As an efficient project manager, just like yourself, cutting costs sure is one of the most important things for your project. By reducing project or product costs, you find your way to save more and increase your business profits. These can be done with the help of a lean supply chain.
So what is a lean supply chain? What does a lean supply chain look like? And how can you develop a lean supply chain strategy? This post has all the answers for you.
What is a lean supply chain?
A supply chain is a complex structure and network of companies and organizations working together for the production and delivery of your product.
A lean supply chain is, to some extend, the epitome of an effective and efficient supply chain. It improves the quality and productivity by reducing wastes and unwanted components from the process and add more value to your end product.
Now, let’s break it down so you’ll have a better idea of what a lean supply chain is and how a lean supply chain can help you reduce wastes and improve profit margin.
What contribute to a lean supply chain?
Sourcing in many organizations can be divided into two different departments, a local and a headquarter one, especially when your organization is quite big. This could add unnecessary staff and activities in getting the same quantity and quality of job done.
For instance, the sourcing staff could get different quotes just because of their different locations. As a result, different information of the same supplier could be recorded in the system, and people would be at lost as to which supplier or vendor to contact with.
In a lean supply chain, such activities that provide little or no value should be axed. To do so, a better process should be built for fewer mistakes and less amount of work done by fewer people. The supplier assessment platform powered by Insight Solutions Global is such a tool in helping you reduce your sourcing wastes.
Lean manufacturing nowadays is probably more well known then lean supply chain in that the former usually is where the significant improvement happen.
In the manufacturing process, quality control plays a big part in reducing wastes and resources, and finally, the formation of a lean supply chain.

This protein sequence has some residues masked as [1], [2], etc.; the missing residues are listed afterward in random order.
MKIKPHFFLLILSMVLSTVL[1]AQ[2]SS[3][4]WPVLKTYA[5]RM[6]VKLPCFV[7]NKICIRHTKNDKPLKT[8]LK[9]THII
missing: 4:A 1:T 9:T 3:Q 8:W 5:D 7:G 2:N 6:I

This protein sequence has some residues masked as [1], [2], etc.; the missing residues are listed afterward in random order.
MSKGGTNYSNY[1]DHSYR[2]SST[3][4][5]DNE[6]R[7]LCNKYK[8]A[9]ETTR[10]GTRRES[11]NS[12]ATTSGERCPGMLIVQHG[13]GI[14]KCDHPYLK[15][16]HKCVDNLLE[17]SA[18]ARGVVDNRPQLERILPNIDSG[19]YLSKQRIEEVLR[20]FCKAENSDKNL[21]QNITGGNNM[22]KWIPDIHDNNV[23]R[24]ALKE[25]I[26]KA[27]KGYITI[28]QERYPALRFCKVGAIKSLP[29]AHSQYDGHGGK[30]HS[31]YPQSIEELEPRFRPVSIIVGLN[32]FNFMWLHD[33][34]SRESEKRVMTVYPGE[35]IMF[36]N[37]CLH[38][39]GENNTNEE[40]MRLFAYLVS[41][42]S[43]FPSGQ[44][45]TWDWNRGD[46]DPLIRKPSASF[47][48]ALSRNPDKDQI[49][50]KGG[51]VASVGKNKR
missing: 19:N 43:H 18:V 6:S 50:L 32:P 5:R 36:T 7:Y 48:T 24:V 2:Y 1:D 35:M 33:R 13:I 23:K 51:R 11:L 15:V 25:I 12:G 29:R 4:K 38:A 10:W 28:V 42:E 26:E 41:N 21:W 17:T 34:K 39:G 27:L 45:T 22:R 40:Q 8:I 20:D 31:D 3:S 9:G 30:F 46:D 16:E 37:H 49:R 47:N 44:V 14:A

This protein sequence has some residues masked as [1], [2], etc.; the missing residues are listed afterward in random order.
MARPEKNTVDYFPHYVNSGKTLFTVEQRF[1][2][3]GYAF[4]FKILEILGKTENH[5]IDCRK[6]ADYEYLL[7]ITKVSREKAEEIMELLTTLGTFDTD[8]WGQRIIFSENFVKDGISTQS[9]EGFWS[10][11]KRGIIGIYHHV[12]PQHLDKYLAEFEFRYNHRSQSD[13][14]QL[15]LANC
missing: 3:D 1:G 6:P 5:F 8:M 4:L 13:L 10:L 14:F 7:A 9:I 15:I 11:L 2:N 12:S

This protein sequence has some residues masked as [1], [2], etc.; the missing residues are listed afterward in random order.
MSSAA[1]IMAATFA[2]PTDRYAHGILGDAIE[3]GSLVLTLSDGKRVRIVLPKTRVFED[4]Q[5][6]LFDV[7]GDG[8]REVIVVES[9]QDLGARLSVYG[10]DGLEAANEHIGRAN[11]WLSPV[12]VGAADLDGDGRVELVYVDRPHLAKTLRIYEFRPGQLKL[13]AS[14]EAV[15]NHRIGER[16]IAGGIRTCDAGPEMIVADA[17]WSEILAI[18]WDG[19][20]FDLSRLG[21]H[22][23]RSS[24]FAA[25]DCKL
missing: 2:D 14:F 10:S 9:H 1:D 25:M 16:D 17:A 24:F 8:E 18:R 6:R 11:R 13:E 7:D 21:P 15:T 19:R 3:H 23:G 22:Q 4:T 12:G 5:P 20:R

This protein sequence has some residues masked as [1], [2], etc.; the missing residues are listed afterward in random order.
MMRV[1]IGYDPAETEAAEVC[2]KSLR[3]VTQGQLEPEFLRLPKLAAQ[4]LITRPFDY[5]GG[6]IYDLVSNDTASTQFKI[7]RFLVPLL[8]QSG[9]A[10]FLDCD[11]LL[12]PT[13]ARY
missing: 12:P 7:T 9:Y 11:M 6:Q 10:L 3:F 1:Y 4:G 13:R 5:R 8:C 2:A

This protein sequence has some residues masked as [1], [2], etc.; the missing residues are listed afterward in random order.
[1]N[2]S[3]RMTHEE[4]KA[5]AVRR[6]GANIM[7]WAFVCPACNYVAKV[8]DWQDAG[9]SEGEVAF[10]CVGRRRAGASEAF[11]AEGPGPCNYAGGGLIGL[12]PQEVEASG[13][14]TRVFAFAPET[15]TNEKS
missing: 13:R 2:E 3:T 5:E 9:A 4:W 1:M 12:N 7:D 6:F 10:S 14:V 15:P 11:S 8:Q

With proper product quality control, the yield rate of your company will be increased, and the quality of the end product will also see a growth. In this case, you’ll gain more happy customers and less return goods with quality problems.
Is there excess and obsolete space in your warehouse? Are you paying for space that is not adding value to your end product and your customers, like unnecessary inventory?
If you say yes to both of the questions, you still have the improvement room to a lean supply chain.
Storing and maintaining unnecessary inventory requires money and resources, which could add up to the final product cost. But you can’t have no inventory at all, since it could severely increase the lead time of your product and add more risks to the overall supply chain.
So the key here is to strike a balance. You need to avoid inventory waste is to have an agile inventory system that you can track your stock levels at all times. A cloud-based inventory management software is a good starting point.
Transportation and shipping is always overlooked when it comes to a lean supply chain.
For instance, a company may neglect the fact that they can combine additional orders at a batch to minimize shipping costs or avoid expensive shipping options.
This is totally understandable, because satisfying customer service and fast delivery is how you can earn more happy customers. But with the unnecessary transportation costs considered, it may be time for your organization to consider keeping stock in a local depot.
That said, a lean supply chain is not just cutting costs at each section of the supply chain, it’s more an overall redundancy so less waste is generated in the long run.
How to develop a lean supply chain
Developing and achieving a lean supply chain is much more difficult than it sounds. But with the help of Insight Solutions Global’s team, you can rest assure that we’ll help you develop your own lean supply chain in no time. To do so, we:
1. Identify waste source and cost reduction opportunities
To do so, we need to understand your project and product requirements, including product details, functionality and reliability. With our years of experience in the field and our broad supplier network, we’ll work our best in identifying the waste in your supply chain and finding your cost reduction opportunities.
2. Study engineering requirements and identify root cause
When the waste sources are identified, we’ll conduct a thorough technical and commercial analysis of cost breakdown with our extensive supplier database and experienced benchmark system. This is how we locate the root causes of the excessive product and project costs.
3. Solve root cause and reduce product cost
We roll up our sleeves and get the job done: be it sourced and selected reputable suppliers in a short time, provide re-design and re-engineering proposals, or develop a cost reduction road map, we have the right team that is dedicated in fixing your project issues and reducing your product cost.
If you’re interested, feel free to see for yourself how we helped our client reduce the product cost and build a lean supply chain: Product Cost Reduction Case Study.
If you’re also bothered by developing your lean supply chain, feel free to give us a shout, and we’ll be glad to help you out.